who were in the dark,
  285. because I had been there,
    and it wasn't a good place to be.
  286. These guys came from
    all different backgrounds,
  287. and many of them
    weren't as informed as I had been,
  288. and they were coming to me
    from a place of fear.
  289. Some of these people I knew personally,
  290. or they knew of me,
  291. but many more, they were anonymous.
  292. They were these blank profiles
    who were too afraid to show their faces
  293. after what they had told me.
  294. And on the topic of transparency,

  295. I want to leave y'all with a few thoughts.
  296. I found that with whatever risk
    or gamble I took
  297. in putting my face out there,
  298. it was well worth any negative comment,
  299. any flak I received,
  300. because I felt I was able to make
    this real and this tangible impact.
  301. And it showed me that our efforts resound,
  302. that we can alter the lives
    that we encounter for the good,
  303. and they in turn can take that momentum
    and push it even further.
  304. And if any of you or anyone you know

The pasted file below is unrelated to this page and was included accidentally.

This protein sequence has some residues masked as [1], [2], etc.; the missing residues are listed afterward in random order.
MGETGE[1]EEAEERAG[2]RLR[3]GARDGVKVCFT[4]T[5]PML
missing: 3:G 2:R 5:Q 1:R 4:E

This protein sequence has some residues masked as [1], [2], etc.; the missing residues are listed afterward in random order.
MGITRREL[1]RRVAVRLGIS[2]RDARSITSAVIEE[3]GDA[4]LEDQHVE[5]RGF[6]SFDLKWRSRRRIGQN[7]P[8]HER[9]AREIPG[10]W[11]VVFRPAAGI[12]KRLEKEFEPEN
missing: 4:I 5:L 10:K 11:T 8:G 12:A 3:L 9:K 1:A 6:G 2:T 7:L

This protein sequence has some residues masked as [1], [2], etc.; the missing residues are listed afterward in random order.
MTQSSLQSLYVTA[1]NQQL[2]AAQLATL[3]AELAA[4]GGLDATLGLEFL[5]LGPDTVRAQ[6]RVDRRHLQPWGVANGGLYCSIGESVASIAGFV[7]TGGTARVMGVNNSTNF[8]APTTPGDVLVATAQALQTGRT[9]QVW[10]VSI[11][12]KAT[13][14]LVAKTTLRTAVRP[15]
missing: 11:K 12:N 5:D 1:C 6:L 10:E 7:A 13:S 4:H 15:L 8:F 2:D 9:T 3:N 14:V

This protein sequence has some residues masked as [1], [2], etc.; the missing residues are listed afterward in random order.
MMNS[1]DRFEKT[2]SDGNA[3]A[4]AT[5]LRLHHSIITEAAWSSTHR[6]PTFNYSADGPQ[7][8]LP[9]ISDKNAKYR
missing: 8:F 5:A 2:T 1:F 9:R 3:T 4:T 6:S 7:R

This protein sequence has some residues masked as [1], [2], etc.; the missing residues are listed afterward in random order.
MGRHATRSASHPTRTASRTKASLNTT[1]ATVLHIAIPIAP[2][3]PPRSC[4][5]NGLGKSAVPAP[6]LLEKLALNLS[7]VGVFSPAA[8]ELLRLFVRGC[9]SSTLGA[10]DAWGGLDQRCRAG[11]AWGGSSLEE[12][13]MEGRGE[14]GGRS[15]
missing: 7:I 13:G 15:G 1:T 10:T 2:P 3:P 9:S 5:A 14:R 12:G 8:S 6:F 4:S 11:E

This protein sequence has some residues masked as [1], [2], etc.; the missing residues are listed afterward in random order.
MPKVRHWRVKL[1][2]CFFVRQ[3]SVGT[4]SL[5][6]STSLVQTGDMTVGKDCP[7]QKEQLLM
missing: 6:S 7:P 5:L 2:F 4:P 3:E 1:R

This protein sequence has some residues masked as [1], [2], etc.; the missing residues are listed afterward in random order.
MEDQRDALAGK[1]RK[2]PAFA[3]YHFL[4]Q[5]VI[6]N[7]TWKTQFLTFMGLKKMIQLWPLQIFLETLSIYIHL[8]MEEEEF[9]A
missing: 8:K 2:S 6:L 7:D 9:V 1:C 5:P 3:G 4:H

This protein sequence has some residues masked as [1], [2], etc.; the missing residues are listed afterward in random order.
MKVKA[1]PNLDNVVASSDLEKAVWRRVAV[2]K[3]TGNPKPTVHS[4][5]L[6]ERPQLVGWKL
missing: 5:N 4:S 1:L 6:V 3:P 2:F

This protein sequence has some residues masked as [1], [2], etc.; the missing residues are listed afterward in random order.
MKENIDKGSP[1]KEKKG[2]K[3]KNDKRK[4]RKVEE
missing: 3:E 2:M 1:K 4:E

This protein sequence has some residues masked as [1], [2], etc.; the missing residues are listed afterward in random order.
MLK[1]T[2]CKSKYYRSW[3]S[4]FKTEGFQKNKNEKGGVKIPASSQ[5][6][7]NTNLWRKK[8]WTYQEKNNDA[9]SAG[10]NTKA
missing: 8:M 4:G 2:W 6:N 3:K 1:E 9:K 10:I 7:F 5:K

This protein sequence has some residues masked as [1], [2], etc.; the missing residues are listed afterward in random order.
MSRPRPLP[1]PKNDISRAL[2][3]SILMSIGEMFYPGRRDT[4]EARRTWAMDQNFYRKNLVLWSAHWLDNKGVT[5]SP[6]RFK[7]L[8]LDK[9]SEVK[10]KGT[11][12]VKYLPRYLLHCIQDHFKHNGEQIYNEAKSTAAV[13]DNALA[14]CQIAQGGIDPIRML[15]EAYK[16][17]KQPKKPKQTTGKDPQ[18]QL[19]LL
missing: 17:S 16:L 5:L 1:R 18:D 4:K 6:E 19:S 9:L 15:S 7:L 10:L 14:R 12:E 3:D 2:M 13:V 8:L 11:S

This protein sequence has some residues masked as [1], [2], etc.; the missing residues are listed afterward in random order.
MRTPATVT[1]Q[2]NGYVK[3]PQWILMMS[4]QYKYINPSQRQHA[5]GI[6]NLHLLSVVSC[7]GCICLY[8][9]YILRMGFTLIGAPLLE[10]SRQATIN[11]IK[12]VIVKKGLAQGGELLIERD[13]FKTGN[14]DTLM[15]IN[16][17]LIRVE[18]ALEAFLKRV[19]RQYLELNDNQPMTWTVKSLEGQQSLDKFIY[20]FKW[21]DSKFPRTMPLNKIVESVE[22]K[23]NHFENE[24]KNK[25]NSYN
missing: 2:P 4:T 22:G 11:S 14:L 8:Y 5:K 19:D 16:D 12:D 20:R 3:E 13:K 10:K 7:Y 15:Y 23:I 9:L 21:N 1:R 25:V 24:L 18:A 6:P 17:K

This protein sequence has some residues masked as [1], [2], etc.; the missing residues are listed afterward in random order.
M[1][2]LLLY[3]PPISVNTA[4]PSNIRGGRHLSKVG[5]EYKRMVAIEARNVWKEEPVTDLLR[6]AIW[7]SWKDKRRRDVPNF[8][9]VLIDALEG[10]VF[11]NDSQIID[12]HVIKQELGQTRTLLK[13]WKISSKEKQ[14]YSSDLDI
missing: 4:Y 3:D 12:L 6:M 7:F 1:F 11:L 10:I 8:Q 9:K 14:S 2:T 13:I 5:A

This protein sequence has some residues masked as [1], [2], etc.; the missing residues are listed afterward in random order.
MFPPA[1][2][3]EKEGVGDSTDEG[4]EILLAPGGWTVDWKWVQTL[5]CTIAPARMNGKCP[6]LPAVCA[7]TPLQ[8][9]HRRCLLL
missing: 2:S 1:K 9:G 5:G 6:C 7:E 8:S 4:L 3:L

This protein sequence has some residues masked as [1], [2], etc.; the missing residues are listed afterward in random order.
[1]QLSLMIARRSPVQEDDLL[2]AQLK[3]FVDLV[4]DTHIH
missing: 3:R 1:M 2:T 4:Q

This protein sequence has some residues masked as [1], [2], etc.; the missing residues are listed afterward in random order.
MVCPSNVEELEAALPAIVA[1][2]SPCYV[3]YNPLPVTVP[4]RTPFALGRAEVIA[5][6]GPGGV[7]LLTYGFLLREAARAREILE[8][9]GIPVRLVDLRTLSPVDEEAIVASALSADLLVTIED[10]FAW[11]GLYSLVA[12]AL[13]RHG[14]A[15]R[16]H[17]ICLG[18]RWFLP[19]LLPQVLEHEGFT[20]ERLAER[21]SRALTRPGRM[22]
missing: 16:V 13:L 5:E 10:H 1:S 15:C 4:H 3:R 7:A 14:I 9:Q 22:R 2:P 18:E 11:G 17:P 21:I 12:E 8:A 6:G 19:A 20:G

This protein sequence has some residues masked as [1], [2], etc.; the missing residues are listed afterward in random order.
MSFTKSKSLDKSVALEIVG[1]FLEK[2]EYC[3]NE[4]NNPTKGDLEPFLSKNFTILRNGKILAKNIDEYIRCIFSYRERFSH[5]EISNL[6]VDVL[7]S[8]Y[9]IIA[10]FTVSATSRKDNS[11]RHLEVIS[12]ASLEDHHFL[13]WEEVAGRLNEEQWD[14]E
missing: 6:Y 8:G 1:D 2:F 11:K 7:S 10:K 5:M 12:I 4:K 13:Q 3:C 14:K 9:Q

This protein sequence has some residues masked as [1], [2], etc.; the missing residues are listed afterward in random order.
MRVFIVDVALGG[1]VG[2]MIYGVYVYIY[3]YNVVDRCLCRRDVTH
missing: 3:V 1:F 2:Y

is dealing with HIV,
  305. or if you want to see what resources
    you have in your community,
  306. or just educate yourself
    more on the disease,
  307. here are some wonderful national sites
    that you can access
  308. and you are more than welcome
    to find me after this talk
  309. and ask me anything you'd like.
  310. We've all heard the phrase
    "to see the forest through the trees,"

  311. so I implore all of you here to really
    see the human through the disease.
  312. It's a very easy thing
    to see numbers and statistics
  313. and only see the perceived dangers.
  314. It's a much harder thing to see
    all the faces behind those numbers.
  315. So when you find yourself
    thinking those things, those words,
  316. what you might have thought
    looking at David Kirby,
  317. I ask you instead,
  318. think son,
  319. or think brother,
  320. think friend
  321. and most importantly, think human.
  322. Seek education when faced with ignorance,
  323. and always be mindful,
  324. and always be compassionate.
  325. Thank you.

  326. (Applause)